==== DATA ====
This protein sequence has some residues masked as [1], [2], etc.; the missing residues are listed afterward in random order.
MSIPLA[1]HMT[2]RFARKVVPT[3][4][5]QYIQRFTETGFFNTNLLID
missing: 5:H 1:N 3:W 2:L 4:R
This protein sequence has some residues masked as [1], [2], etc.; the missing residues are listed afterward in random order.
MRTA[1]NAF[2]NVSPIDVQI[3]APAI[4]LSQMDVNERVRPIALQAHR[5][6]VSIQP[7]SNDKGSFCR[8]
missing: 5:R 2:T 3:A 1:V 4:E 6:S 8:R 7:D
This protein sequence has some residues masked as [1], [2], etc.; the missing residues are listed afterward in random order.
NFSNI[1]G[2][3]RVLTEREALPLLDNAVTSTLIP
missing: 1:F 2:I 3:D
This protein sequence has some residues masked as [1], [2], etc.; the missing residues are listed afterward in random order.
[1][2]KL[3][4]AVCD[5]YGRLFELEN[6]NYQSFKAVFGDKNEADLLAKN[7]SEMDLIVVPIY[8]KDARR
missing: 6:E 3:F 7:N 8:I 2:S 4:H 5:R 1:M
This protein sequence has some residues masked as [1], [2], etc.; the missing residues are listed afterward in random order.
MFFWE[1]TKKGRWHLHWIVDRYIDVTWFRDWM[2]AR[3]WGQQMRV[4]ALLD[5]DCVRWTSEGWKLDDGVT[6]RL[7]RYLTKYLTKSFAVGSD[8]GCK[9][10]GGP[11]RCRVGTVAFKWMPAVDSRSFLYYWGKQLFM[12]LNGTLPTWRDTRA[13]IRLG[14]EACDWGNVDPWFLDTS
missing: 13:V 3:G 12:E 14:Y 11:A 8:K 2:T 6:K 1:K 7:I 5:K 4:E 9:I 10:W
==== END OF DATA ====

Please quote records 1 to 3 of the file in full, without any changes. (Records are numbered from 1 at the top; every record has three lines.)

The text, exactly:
This protein sequence has some residues masked as [1], [2], etc.; the missing residues are listed afterward in random order.
MSIPLA[1]HMT[2]RFARKVVPT[3][4][5]QYIQRFTETGFFNTNLLID
missing: 5:H 1:N 3:W 2:L 4:R
This protein sequence has some residues masked as [1], [2], etc.; the missing residues are listed afterward in random order.
MRTA[1]NAF[2]NVSPIDVQI[3]APAI[4]LSQMDVNERVRPIALQAHR[5][6]VSIQP[7]SNDKGSFCR[8]
missing: 5:R 2:T 3:A 1:V 4:E 6:S 8:R 7:D
This protein sequence has some residues masked as [1], [2], etc.; the missing residues are listed afterward in random order.
NFSNI[1]G[2][3]RVLTEREALPLLDNAVTSTLIP
missing: 1:F 2:I 3:D